In troubled times, the question is how to deal with inner fears that aren’t necessarily based on facts. I know that the chances of catching the COVID-19 virus in Canada are relatively slim, and of those who do fall ill, only 2 per cent expire, (albeit higher numbers for those 69 years of age and older). It’s still less than the death rate for the 2003 SARS epidemic.

Based on these facts, I’m making a plan to get through the next months without driving myself, and those close to me, around the bend.

So far, here are my ideas to remain calm:

  1. Limit my viewing of American cable news to one hour a day.
  2. Stop watching MSNBC’s Rachel Maddow altogether – she seems as obsessed with the Coronavirus as I am.
  3. Walk briskly on my treadmill every other day. Exercise keeps me levelheaded.
  4. Follow the advice of Canadian health professionals who suggest stocking up on food and medicine for about two weeks. That’s a reasonable precaution if you do get sick and are quarantined at home. 
  5. Wash my hands whenever possible. Science tells us that proper hand washing is the very best way to stay healthy. Wash all over the surface of your hands and between your fingers while singing your ABC’s. When you get to Z, the job is done.

Ultimately, it’s science that provides the antidote to our fears and misgivings. In his number one bestselling book, Successful Aging, neuroscientist Daniel J. Levitin writes that “personalities can change: you can improve yourself at any stage of life, becoming more conscientious, agreeable, humble —any number of things. This is surprising, and it upends decades of casual speculation. We tend to think of personality as persisting forever. (Think of the curmudgeon Larry David from TV’s Curb Your Enthusiasm.) But personality traits are also malleable. And the degree to which habitual traits drive our behaviour is influenced by situations…and by our own striving to improve ourselves, to become better people.”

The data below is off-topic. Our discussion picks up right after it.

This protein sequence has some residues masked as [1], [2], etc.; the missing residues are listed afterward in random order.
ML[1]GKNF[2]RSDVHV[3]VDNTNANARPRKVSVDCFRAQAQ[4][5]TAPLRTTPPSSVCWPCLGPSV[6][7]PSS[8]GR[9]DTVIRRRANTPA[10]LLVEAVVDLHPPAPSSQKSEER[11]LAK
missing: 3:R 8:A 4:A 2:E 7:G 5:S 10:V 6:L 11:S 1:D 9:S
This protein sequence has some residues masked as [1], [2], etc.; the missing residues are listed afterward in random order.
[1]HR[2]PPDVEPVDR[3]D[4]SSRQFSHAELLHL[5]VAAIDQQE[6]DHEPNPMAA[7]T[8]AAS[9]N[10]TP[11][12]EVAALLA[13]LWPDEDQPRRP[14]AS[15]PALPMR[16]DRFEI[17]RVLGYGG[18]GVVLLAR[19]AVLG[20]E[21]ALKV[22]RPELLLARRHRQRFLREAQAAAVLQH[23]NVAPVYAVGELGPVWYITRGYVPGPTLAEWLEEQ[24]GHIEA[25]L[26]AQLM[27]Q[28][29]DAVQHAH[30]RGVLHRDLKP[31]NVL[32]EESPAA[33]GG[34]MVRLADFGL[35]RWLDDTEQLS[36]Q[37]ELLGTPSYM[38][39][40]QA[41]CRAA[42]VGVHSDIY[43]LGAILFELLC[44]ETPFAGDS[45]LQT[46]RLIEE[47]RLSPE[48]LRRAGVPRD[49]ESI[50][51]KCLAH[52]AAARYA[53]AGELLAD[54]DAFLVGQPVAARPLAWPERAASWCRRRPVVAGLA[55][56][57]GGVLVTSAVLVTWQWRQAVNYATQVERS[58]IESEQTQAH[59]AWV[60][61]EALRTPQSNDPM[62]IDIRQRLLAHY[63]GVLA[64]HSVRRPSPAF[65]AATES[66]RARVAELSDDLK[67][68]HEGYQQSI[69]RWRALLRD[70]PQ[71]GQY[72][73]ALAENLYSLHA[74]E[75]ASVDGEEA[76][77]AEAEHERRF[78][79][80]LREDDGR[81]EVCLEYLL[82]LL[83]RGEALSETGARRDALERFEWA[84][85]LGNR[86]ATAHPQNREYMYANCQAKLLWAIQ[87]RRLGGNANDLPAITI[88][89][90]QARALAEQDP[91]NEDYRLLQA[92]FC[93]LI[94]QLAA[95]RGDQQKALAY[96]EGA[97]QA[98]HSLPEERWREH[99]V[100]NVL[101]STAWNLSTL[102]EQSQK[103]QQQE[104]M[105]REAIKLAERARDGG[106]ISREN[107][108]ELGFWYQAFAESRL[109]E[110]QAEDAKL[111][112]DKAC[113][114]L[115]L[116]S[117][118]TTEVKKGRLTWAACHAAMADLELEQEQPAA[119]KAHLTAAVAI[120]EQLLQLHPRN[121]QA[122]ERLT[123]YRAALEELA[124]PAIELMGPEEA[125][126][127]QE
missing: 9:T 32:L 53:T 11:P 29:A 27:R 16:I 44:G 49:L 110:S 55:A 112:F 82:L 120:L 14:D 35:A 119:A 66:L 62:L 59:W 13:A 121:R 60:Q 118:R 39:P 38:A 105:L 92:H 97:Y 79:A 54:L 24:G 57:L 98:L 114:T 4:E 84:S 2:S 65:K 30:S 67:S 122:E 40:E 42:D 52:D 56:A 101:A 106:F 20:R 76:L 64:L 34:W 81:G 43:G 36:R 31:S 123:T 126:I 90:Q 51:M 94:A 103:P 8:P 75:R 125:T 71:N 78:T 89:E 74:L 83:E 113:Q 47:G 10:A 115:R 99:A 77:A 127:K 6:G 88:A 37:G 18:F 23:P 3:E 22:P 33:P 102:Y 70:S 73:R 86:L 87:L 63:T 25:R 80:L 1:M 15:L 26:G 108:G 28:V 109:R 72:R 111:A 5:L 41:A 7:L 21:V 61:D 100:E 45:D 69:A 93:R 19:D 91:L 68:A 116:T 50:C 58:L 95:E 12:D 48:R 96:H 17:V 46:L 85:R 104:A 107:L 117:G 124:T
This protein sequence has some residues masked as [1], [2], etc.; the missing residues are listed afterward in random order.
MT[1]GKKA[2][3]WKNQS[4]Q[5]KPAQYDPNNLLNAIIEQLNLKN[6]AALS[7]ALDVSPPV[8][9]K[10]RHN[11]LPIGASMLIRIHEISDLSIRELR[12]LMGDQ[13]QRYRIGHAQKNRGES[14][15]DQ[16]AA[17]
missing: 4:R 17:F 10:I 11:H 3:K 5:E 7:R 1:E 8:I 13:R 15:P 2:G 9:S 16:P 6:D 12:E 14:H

Breaking out of the damage done by old wars fought in Europe’s “Bloodlands” is going to be my way of staying calm and becoming a better, more grounded person. You might try to find your own change in thinking even in these troubled times.


More From Joyce Wayne

Joyce Wayne

Joyce Wayne has been writing about social issues, business and culture for forty years.

This year she is publishing her second novel, Last Night of the World, a spy thriller about Soviet spies operating in Canada during World War II. Joyce is also the author of The Cook’s Temptation. An award-winning journalist, Joyce is most interested in the stories of men and women trying to thrive in challenging circumstances.

Here, she is exploring matters relevant to the lives of retirees and soon-to-be-retirees facing the rapidly changing circumstances of the new retirement.

Joyce Wayne

Joyce Wayne

Author of 'The Cook's Temptation',
Joyce Wayne, has won numerous
awards for her contribution in
Journalism and Fiction